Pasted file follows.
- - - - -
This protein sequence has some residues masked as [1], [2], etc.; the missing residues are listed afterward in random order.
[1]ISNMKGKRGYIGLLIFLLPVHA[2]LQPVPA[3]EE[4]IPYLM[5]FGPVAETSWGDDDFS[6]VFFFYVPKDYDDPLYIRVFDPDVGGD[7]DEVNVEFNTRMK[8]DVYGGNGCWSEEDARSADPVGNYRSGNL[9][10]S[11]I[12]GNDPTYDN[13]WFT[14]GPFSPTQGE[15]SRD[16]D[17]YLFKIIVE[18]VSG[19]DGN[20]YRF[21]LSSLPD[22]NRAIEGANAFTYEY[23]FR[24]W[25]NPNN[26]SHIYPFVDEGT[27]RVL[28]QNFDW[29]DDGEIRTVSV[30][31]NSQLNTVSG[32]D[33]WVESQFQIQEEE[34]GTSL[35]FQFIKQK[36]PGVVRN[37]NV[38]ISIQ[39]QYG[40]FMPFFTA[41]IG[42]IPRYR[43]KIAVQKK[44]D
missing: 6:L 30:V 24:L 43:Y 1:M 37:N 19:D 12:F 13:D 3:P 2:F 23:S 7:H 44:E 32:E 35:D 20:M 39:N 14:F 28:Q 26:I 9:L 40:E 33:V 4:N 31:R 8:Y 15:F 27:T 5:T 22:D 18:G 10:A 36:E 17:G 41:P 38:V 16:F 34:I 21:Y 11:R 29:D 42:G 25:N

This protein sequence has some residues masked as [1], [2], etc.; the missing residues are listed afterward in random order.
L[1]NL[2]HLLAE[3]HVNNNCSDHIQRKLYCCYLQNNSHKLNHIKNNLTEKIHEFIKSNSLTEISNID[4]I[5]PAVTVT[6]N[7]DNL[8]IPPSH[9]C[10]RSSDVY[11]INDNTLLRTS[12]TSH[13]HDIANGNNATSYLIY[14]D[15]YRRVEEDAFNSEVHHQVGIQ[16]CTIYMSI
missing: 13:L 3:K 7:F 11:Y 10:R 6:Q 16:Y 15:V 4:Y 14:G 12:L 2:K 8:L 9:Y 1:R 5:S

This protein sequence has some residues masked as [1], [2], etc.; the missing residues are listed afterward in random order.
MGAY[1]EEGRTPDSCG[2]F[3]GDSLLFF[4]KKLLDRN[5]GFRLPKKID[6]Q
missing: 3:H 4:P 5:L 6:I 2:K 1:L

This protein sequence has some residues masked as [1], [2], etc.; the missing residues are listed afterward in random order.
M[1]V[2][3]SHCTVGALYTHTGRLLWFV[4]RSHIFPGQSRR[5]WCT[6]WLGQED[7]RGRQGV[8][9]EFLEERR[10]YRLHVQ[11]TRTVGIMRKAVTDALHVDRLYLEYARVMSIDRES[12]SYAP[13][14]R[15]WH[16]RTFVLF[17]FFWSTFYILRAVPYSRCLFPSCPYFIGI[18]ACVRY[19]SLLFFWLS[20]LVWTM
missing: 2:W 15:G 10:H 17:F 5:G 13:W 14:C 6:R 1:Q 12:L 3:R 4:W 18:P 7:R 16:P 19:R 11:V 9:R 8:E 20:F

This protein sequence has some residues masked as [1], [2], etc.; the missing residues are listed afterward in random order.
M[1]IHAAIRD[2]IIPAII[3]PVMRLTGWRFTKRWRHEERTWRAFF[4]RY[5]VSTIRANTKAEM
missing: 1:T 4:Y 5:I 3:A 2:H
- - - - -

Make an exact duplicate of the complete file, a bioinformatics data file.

This protein sequence has some residues masked as [1], [2], etc.; the missing residues are listed afterward in random order.
[1]ISNMKGKRGYIGLLIFLLPVHA[2]LQPVPA[3]EE[4]IPYLM[5]FGPVAETSWGDDDFS[6]VFFFYVPKDYDDPLYIRVFDPDVGGD[7]DEVNVEFNTRMK[8]DVYGGNGCWSEEDARSADPVGNYRSGNL[9][10]S[11]I[12]GNDPTYDN[13]WFT[14]GPFSPTQGE[15]SRD[16]D[17]YLFKIIVE[18]VSG[19]DGN[20]YRF[21]LSSLPD[22]NRAIEGANAFTYEY[23]FR[24]W[25]NPNN[26]SHIYPFVDEGT[27]RVL[28]QNFDW[29]DDGEIRTVSV[30][31]NSQLNTVSG[32]D[33]WVESQFQIQEEE[34]GTSL[35]FQFIKQK[36]PGVVRN[37]NV[38]ISIQ[39]QYG[40]FMPFFTA[41]IG[42]IPRYR[43]KIAVQKK[44]D
missing: 6:L 30:V 24:L 43:Y 1:M 37:N 19:D 12:F 13:D 3:P 2:F 23:S 7:H 44:E 32:E 35:D 20:M 39:N 14:F 28:Q 26:I 9:L 40:E 33:V 4:N 31:R 8:Y 15:F 27:T 5:T 22:D 18:G 10:A 36:E 17:G 41:P 38:V 16:F 34:I 21:Y 11:R 29:D 42:G 25:N

This protein sequence has some residues masked as [1], [2], etc.; the missing residues are listed afterward in random order.
L[1]NL[2]HLLAE[3]HVNNNCSDHIQRKLYCCYLQNNSHKLNHIKNNLTEKIHEFIKSNSLTEISNID[4]I[5]PAVTVT[6]N[7]DNL[8]IPPSH[9]C[10]RSSDVY[11]INDNTLLRTS[12]TSH[13]HDIANGNNATSYLIY[14]D[15]YRRVEEDAFNSEVHHQVGIQ[16]CTIYMSI
missing: 13:L 3:K 7:F 11:Y 10:R 6:Q 16:Y 15:V 4:Y 14:G 12:L 2:K 8:L 9:Y 1:R 5:S

This protein sequence has some residues masked as [1], [2], etc.; the missing residues are listed afterward in random order.
MGAY[1]EEGRTPDSCG[2]F[3]GDSLLFF[4]KKLLDRN[5]GFRLPKKID[6]Q
missing: 3:H 4:P 5:L 6:I 2:K 1:L

This protein sequence has some residues masked as [1], [2], etc.; the missing residues are listed afterward in random order.
M[1]V[2][3]SHCTVGALYTHTGRLLWFV[4]RSHIFPGQSRR[5]WCT[6]WLGQED[7]RGRQGV[8][9]EFLEERR[10]YRLHVQ[11]TRTVGIMRKAVTDALHVDRLYLEYARVMSIDRES[12]SYAP[13][14]R[15]WH[16]RTFVLF[17]FFWSTFYILRAVPYSRCLFPSCPYFIGI[18]ACVRY[19]SLLFFWLS[20]LVWTM
missing: 2:W 15:G 10:H 17:F 5:G 13:W 14:C 6:R 1:Q 12:L 3:R 4:W 18:P 7:R 16:P 19:R 11:V 9:R 8:E 20:F

This protein sequence has some residues masked as [1], [2], etc.; the missing residues are listed afterward in random order.
M[1]IHAAIRD[2]IIPAII[3]PVMRLTGWRFTKRWRHEERTWRAFF[4]RY[5]VSTIRANTKAEM
missing: 1:T 4:Y 5:I 3:A 2:H